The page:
Avatar of Marco Gasi
Marco Gasi
Flag for Spain asked on

Binary/Hexadecimal conversion

Hi, Experts. For learning purposes, I'm writein a small program in Delphi that convert numbers and strings from/To Binary and Hexadecimal format. Actually, I wrote two section: the first one convert decimal numbers and strings to binary, the other one converts numbers and strings to hexadecimal format. To call the right function I set a flag: when the user click 'Convert' button, the program check if user typed only numbers or even letters: in the first case, program will treat the input as a decimal number in the second one program will treat input as a string. Setting the flag accordingly, the program knows how reconvert data to its original format.

Hoping to have been clear, I tell the problem: I'm now trying to write the third section, to convert data between binary and hexadecimal format and the problem is: how to understand if data in hexadecimal format are a number or a literal string? I could leave this problem to my hipothetical user, giving it the responsability to check a radio button to tell the program what the input is, but... this is trivial. I think that computers know how to distinguish an hexadecimal string from an hexadecimal number but how they do? What does the trick so the software itself can understand if it has to display a string or a number reading a hexadecimal value?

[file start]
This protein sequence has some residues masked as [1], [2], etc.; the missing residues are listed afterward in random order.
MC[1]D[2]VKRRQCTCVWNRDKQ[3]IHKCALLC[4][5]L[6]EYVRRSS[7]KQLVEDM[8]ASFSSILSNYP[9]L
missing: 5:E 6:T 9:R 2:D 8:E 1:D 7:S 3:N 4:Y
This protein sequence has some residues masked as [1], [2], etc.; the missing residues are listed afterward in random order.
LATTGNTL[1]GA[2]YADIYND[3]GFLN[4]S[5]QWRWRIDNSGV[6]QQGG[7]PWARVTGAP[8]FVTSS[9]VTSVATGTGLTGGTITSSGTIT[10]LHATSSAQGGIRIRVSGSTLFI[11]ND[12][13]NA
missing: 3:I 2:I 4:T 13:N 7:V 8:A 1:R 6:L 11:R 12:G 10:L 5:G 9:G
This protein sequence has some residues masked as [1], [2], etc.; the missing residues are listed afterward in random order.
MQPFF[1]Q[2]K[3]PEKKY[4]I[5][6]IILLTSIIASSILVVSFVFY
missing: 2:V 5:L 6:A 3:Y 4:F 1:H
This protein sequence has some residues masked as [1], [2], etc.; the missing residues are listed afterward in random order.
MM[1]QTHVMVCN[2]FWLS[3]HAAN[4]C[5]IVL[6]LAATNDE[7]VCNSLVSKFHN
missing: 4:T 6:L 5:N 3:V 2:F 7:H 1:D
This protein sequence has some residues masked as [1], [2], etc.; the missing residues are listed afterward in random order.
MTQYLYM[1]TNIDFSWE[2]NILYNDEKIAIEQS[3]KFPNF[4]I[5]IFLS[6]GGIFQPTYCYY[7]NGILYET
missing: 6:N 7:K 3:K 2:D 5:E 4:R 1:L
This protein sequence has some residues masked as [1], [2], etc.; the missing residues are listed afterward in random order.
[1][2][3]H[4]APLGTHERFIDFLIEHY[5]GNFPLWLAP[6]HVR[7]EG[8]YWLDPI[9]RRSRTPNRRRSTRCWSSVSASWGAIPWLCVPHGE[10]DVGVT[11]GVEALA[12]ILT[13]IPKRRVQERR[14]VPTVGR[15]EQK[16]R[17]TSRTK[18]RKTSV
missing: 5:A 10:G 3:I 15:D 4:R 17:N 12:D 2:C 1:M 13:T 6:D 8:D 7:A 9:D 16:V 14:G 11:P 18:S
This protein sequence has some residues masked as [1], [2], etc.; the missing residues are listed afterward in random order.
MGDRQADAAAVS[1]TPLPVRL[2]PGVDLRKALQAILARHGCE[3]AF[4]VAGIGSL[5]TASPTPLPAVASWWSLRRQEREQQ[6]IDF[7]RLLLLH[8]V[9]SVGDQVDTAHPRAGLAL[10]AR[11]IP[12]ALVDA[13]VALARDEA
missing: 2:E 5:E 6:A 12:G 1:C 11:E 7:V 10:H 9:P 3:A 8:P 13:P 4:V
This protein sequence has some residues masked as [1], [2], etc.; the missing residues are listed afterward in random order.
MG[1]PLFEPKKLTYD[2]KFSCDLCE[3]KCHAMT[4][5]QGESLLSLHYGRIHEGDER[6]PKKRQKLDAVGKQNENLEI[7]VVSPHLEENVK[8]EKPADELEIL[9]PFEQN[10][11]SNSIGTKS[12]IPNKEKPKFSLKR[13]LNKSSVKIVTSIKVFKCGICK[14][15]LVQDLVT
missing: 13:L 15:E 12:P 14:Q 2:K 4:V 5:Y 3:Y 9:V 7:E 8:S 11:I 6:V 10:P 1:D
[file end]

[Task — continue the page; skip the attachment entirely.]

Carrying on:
I know this could seem stupid, but I'm trying to learn Assembly and I understood that one must deeply understand this type of logic to learn - or so I feel...

Thanks to everyone will try to help me.
Assembly

Avatar of undefined
Last Comment
Marco Gasi